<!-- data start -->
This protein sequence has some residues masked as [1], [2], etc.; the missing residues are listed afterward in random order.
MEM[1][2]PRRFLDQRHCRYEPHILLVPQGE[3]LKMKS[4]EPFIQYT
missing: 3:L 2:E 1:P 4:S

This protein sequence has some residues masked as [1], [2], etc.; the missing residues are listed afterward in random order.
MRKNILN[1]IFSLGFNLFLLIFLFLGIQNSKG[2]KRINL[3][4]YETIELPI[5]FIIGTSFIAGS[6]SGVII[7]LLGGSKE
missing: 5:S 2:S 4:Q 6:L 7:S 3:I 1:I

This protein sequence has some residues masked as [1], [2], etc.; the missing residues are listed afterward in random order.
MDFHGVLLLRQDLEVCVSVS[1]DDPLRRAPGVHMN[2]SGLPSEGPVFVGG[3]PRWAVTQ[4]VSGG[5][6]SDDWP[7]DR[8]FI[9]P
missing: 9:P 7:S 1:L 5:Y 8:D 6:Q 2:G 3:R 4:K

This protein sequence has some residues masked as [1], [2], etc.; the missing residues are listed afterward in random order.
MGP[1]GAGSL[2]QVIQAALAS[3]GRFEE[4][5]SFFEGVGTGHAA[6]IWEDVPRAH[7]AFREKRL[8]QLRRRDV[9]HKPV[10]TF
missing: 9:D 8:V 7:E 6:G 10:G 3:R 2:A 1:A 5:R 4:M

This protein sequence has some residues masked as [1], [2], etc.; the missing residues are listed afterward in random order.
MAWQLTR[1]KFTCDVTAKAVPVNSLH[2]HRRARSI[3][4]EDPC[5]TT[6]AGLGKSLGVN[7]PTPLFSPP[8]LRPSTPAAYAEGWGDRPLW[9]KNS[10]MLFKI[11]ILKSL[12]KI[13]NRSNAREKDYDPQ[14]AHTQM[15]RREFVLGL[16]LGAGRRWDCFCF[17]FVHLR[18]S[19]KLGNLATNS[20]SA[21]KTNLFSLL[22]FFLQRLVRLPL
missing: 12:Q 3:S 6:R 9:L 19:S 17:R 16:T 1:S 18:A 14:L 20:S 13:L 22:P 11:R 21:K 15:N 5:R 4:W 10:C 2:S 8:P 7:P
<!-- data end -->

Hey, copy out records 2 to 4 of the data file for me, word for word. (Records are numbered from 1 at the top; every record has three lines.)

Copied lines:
This protein sequence has some residues masked as [1], [2], etc.; the missing residues are listed afterward in random order.
MRKNILN[1]IFSLGFNLFLLIFLFLGIQNSKG[2]KRINL[3][4]YETIELPI[5]FIIGTSFIAGS[6]SGVII[7]LLGGSKE
missing: 5:S 2:S 4:Q 6:L 7:S 3:I 1:I

This protein sequence has some residues masked as [1], [2], etc.; the missing residues are listed afterward in random order.
MDFHGVLLLRQDLEVCVSVS[1]DDPLRRAPGVHMN[2]SGLPSEGPVFVGG[3]PRWAVTQ[4]VSGG[5][6]SDDWP[7]DR[8]FI[9]P
missing: 9:P 7:S 1:L 5:Y 8:D 6:Q 2:G 3:R 4:K

This protein sequence has some residues masked as [1], [2], etc.; the missing residues are listed afterward in random order.
MGP[1]GAGSL[2]QVIQAALAS[3]GRFEE[4][5]SFFEGVGTGHAA[6]IWEDVPRAH[7]AFREKRL[8]QLRRRDV[9]HKPV[10]TF
missing: 9:D 8:V 7:E 6:G 10:G 3:R 2:A 1:A 5:R 4:M